The public health system in England

By David J. Hunter, Linda Marks and Katherine Smith

The public health system in England
Health systems everywhere are experiencing rapid change in response to new threats to health, including from lifestyle diseases, risks of pandemic flu, and the global effects of climate change but health inequalities continue to widen. Such developments have profound implications for the future direction of public health policy and practice. 
The public health system in England offers a wide-ranging, provocative and accessible assessment of challenges confronting a public health system, exploring how its parameters have shifted and what the origins of dilemmas in public health practice are. The book will therefore appeal to public health professionals and students of health policy, potentially engaging them in political and social advocacy. 
David J. Hunter is Professor of Health Policy and Management at Durham University. He is Director of the Centre for Public Policy and Health, School of Medicine and Health and a Wolfson Fellow in the Wolfson Research Institute. He has extensive research experience in health systems and public health and has published widely on these subjects. His last book, The Health Debate, was published by The Policy Press in September 2008.
Linda Marks is Senior Research Fellow at the Centre for Public Policy and Health, School of Medicine and Health, Durham University and a Wolfson Fellow in the Wolfson Research Institute. She has previously held posts at the King's Fund as Fellow in Health Policy Analysis and in the NHS as a Non Executive Director of a Primary Care Trust. Research interests include health policy, health inequalities and public health governance.
Katherine E. Smith is a Research Fellow in Applied Policy Research in the School for Health at the University of Bath. She was previously a Research Fellow in the Centre for Public Policy and Health at Durham University. Her research interests include: the relationship between public health research and policy, corporate policy influence in Europe (and its public health consequences), and health inequalities in the UK.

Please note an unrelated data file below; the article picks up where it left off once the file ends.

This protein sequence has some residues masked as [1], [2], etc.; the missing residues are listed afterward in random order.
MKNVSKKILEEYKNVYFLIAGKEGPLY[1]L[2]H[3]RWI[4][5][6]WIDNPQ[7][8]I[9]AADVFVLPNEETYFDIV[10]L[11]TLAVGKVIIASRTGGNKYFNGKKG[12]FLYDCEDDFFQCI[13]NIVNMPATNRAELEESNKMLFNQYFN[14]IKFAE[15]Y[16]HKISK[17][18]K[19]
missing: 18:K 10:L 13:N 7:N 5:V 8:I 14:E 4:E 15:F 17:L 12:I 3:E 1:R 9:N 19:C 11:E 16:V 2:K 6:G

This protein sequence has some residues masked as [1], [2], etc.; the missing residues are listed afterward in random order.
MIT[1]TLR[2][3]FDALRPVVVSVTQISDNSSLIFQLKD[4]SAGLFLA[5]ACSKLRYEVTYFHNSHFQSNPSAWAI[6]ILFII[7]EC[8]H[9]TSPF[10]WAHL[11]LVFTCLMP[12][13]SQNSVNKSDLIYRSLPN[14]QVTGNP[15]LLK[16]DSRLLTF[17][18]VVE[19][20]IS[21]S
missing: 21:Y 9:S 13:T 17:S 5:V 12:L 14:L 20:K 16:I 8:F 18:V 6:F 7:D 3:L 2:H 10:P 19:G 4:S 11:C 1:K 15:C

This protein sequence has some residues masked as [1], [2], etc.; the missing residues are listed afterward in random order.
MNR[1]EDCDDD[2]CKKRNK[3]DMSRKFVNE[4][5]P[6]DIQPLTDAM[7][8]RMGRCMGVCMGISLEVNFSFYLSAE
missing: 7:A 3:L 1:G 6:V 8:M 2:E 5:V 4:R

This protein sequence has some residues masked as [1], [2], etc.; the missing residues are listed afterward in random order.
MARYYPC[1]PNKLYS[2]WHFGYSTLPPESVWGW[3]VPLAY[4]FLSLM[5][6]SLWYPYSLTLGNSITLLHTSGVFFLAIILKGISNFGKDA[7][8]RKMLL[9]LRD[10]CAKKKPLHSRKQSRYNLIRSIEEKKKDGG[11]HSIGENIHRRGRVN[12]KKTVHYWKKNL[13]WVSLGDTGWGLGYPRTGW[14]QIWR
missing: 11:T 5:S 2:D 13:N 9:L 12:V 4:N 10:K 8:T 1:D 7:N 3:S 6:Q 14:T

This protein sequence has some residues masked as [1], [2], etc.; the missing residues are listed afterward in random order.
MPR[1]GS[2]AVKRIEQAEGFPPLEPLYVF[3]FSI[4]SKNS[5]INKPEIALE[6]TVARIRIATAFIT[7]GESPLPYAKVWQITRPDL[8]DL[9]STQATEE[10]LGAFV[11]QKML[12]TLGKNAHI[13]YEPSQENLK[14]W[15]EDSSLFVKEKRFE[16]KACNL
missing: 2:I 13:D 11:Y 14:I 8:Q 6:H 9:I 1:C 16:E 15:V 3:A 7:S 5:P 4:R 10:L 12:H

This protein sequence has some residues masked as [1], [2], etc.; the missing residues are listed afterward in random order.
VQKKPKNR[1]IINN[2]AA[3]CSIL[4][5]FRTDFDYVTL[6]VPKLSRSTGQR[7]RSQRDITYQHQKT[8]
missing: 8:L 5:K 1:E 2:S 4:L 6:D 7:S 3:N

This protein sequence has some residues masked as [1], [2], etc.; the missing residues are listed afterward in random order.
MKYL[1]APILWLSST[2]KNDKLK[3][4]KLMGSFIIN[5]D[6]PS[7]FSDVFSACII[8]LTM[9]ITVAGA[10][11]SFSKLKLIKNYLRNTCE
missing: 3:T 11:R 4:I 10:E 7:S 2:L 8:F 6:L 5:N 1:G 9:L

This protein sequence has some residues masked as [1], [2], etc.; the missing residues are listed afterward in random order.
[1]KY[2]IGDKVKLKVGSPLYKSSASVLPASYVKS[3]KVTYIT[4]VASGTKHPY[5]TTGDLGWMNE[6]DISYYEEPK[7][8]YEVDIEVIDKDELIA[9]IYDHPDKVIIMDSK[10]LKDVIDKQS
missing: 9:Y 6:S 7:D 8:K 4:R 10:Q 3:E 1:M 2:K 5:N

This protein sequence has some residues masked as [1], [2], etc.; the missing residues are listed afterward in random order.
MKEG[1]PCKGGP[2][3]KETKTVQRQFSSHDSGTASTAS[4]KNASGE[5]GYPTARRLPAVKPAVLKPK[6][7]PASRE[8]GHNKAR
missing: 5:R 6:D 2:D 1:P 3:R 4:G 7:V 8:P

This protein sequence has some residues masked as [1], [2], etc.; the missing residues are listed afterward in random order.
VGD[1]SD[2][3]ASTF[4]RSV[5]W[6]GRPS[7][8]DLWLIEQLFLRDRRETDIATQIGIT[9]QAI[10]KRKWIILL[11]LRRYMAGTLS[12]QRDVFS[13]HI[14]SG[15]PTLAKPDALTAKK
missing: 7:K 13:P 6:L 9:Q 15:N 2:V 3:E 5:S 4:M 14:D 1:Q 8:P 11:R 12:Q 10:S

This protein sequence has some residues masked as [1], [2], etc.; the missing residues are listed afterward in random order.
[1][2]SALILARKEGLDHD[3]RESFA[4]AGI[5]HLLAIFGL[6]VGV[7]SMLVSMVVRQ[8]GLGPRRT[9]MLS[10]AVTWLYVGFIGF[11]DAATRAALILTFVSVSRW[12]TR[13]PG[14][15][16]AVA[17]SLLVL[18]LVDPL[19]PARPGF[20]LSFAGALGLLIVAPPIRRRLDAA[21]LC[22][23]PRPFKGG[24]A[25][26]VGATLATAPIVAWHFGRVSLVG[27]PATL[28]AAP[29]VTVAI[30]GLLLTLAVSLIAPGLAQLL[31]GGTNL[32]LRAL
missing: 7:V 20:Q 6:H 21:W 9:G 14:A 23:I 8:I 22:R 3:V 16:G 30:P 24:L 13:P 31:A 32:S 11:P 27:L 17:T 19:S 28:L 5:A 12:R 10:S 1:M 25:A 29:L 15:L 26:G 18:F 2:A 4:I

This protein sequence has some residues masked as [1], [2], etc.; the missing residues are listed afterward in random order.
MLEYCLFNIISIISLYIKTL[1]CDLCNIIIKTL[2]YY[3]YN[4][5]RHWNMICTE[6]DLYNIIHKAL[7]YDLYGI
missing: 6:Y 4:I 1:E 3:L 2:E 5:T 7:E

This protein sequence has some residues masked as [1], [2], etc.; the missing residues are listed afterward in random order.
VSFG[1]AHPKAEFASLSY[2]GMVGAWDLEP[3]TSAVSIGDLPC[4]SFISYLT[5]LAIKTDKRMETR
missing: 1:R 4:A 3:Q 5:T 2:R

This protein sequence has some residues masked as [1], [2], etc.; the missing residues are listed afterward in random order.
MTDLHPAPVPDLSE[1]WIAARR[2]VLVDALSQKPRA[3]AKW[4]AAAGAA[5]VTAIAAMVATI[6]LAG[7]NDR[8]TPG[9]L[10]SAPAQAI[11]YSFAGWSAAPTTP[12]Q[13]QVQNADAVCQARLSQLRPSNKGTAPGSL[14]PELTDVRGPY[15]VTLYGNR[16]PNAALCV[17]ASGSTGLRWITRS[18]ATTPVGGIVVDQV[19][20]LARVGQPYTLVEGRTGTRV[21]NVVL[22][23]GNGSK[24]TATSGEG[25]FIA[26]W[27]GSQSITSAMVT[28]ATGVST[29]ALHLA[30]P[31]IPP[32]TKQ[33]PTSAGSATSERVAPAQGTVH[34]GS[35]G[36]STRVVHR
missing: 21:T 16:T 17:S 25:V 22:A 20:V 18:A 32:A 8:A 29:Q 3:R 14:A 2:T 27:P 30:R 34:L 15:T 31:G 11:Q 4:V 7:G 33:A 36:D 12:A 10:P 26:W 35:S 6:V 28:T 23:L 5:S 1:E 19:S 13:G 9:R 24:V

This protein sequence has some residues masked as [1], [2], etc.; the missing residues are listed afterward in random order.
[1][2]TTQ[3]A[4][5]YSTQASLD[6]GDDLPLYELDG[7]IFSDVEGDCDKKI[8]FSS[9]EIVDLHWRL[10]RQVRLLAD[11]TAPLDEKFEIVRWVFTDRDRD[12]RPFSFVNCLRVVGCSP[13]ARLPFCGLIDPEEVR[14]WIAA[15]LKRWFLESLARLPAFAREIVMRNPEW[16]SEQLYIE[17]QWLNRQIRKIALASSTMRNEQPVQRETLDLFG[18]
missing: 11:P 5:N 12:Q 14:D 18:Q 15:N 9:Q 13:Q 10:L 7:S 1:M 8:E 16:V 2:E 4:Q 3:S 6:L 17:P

Introduction; Public health and a public health system; The evolution of the public health function in England (1) 1974-97; The evolution of the public health function in England (2) 1997-2009; Current issues in the public health system in England; Looking to the future.

"...I have found this to be an enjoyable, informative and thought provoking read that I recommend to anyone for an introduction to the English public health system and how it has developed since 1974." David Edwards in Public Health Today

"An important new review of an old and intractable problem: our health system is incapable of keeping people healthy. This trenchant analysis must help to kick-start a radical shift in policy and practice." Anna Coote, New Economics Foundation

Product Format
Paperback
Dimensions
156 x 234
Publication Date
10 Mar 2010
Number of Pages
200
ISBN
978-1847424624
Product Format
Hardback
Dimensions
156 x 234
Publication Date
10 Mar 2010
Number of Pages
200
ISBN
978-1847424631

About the book

Health systems everywhere are experiencing rapid change in response to new threats to health, including from lifestyle diseases, risks of pandemic flu, and the global effects of climate change but health inequalities continue to widen. Such developments have profound implications for the future direction of public health policy and practice. 
The public health system in England offers a wide-ranging, provocative and accessible assessment of challenges confronting a public health system, exploring how its parameters have shifted and what the origins of dilemmas in public health practice are. The book will therefore appeal to public health professionals and students of health policy, potentially engaging them in political and social advocacy. 

Content

Introduction; Public health and a public health system; The evolution of the public health function in England (1) 1974-97; The evolution of the public health function in England (2) 1997-2009; Current issues in the public health system in England; Looking to the future.
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